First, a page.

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by | Jul 24, 2020 | Mindset, Resilience, Stress | 0 comments

It is not uncommon to see viral videos of people in Singapore engaged in petty fights on social media nowadays. It is perhaps a symptom of a deeper issue we’re facing in Singapore – stress and pent up emotions, which manifests itself in ugly ways when they’re suppressed.

It’s probably the reason why Fragment Room, a business that allows people to vent their frustrations physically on objects by smashing and destroying them, had more than a hundred customers within a week of their opening in 2017.

But breaking things may not necessarily be the only way to manage our negative emotions. There are ways and techniques to channel these emotions in ways that isn’t detrimental to our well-being.

There are three common ways we usually deal with negative emotions – Suppression, Distraction and Reappraisal.



One way to regulate our emotions is to inhibit the expression of our inner feelings. This is known as suppression.

The common expression of ‘smiling on the outside but crying inside’ is a good example of how one might use this strategy.

It should come as no surprise that suppressing negative emotions is correlated to decreased self-esteem and greater anxiety.

Indeed, suppression is not the best emotion regulation strategy. Instead of helping us overcome those negative emotions, it will cause us to feel even more negative with all these emotions pent up within us.

How then can we regulate negative emotions? There are two other strategies that we propose using. First, a temporary measure would be to distract ourselves.



Distraction refers to keeping our mind occupied with thoughts other than those negative ones.

A lot of times this strategy is used as a temporary break to consolidate thoughts before moving forward, but it can also be used as an escape route to avoid confronting a situation.

Distraction itself is not a bad regulation strategy, but how we use it is key.

There are 3 strategies for distraction to be effective.


Give yourself a break from the situation. This is an important step to make sure that you do not get overwhelmed with the situation.


Set aside a time for yourself to think about the situation. Other than the allotted time, do not ruminate and worry about the situation.


Write down your worries and concerns. You’ll be surprised to find that writing your worries down helps to alleviate your worries in your mind.

These 3 strategies used together can help you to take a pause and move forward better, instead of just running from the problem. The best solution that we recommend would be to reappraise the situation by looking at it differently.



The last commonly used emotion regulation strategy is reappraisal. If we give a different meaning to an event, a different emotion and action follow.

According to the ABC model popularised by Martin Seligman, our beliefs (B) interpret an activating event (A), resulting in consequent emotions and actions (C). Hence, A -> B -> C.

Most of the time we only see the cause (the activating event) and the effect (our consequent emotions), and we fail to see the important link, which is our beliefs.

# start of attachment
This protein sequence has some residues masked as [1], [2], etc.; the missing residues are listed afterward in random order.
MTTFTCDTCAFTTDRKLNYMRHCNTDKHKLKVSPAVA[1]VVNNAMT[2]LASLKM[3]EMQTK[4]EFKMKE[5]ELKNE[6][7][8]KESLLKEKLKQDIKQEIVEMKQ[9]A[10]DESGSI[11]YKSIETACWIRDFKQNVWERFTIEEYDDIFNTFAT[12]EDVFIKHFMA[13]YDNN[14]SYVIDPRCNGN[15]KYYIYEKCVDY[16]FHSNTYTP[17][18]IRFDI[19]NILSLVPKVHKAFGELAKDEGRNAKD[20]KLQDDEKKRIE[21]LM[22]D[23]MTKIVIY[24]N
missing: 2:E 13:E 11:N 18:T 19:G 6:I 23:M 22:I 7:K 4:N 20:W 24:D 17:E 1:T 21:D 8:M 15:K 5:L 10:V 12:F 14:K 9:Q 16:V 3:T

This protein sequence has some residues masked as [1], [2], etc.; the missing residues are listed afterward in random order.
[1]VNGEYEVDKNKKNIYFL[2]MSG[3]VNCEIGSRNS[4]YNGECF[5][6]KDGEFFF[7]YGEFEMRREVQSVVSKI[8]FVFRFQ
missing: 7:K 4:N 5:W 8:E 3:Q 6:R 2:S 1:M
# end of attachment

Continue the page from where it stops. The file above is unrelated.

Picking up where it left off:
Reappraising an event is changing our beliefs to bring about a different meaning to the event. This ultimately influences our emotions and actions taken.

Below is a simple some ways to reappraise an event:


What proof do we have that our thinking is right?


What is another way of thinking?


What does your thinking imply?


Is it useful to think this way?

Reappraisal is also known as disputing. Check out our blog on Resilience for more about this.



 Positive psychologist Martin Seligman once said that “life inflicts the same setbacks and tragedies on the optimist as on the pessimist, but the optimist weathers them better”.

 Everyone would have met with setbacks and troubles in their lives, but what set asides the optimist from the pessimist is their mindset and consequently the way they handle their emotions.

Instead of relying on breaking and smashing things to release our pent-up emotions, we can instead choose to handle our emotions at an earlier stage.

While distraction is only a temporary measure, when used in the right way it can help us better recollect our thoughts and regulate our emotions. This can prevent us from getting too overwhelmed by any situation and helps us to calmly think through our next step.

Reappraisal is however the best strategy to handling negative thoughts and emotions. Many times, we do not know the innate reason for our negative feelings. By identifying the beliefs that cause us to feel negatively and choosing to relook at the problems we face using a different mindset and attitude, our  emotions will also change to be more positive.

Then we might just be able to look at our troubles with a smile instead of a frown.


About the author :


Christabel Wong

Christabel is an active girl who loves to skate, cook and make jewelry during her free time. She is very interested in the workings of the human mind and hopes to use her knowledge to impact people around her. She is currently taking her BSc in Psychology at SMU, and she aspires to be a criminal psychologist.

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